30 May 2014
The glomerular filtration rate - a key measure of reduced kidney function and chronic kidney disease - is an independent risk factor for renal and urothelial cancer, according to research published in the Journal of the American Society of Nephrology.
To conduct the study, scientists analysed the records of almost 1.2 million adults aged 40 or over with known kidney function and no history of cancer, dialysis or renal transplantation.
Patients with lower glomerular filtration rates tended to be older, be of an ethnic minority, be current or former smokers, have lower socioeconomic status and have other chronic diseases.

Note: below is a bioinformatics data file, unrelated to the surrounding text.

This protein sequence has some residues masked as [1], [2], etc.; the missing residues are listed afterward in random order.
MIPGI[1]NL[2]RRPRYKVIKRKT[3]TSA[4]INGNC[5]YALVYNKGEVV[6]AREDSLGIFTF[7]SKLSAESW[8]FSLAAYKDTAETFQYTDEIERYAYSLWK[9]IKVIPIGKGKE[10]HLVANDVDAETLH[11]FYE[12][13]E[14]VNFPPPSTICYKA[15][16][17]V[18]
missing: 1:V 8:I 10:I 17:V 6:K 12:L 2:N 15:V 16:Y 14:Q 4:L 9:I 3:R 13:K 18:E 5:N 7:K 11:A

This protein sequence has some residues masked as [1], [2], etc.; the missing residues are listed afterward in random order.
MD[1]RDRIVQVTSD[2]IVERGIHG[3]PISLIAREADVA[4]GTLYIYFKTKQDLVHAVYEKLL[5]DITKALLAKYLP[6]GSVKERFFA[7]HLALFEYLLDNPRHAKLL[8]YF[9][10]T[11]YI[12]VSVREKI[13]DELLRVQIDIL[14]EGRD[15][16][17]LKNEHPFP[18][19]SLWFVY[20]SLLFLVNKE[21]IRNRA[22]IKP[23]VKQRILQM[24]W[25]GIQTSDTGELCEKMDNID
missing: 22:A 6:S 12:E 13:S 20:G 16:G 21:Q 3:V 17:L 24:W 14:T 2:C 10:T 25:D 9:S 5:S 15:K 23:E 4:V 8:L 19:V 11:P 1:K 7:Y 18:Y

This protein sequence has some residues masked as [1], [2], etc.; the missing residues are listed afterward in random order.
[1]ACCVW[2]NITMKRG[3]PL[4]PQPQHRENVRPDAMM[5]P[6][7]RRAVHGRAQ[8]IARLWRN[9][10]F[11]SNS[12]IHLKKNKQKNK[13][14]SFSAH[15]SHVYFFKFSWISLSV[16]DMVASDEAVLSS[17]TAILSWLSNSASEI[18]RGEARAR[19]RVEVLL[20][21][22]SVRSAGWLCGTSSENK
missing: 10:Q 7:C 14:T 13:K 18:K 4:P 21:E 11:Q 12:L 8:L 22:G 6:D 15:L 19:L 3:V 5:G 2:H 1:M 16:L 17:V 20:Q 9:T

Glomerular filtration rates calculate how well kidneys are filtering blood, with the normal range falling between 60 and 89. A rate of 45 to 59 indicates moderate kidney disease and less than 30 suggests the condition has become severe chronic.
The results indicated a 39 per cent increased risk of renal cancer when patients' rate was 45 to 59 and a 100 per cent rise if it was less than 30. The risk of urothelial cancer increased by 48 per cent in participants with a rate of less than 30.
Juan Ordonez, co-author of the study, said: "These findings could have clinical implications for directing cancer-screening efforts in select populations,"
"Currently, there are no evidence-based cancer screening recommendations tailored for patients with chronic kidney disease."
Posted by Jeanette Royston
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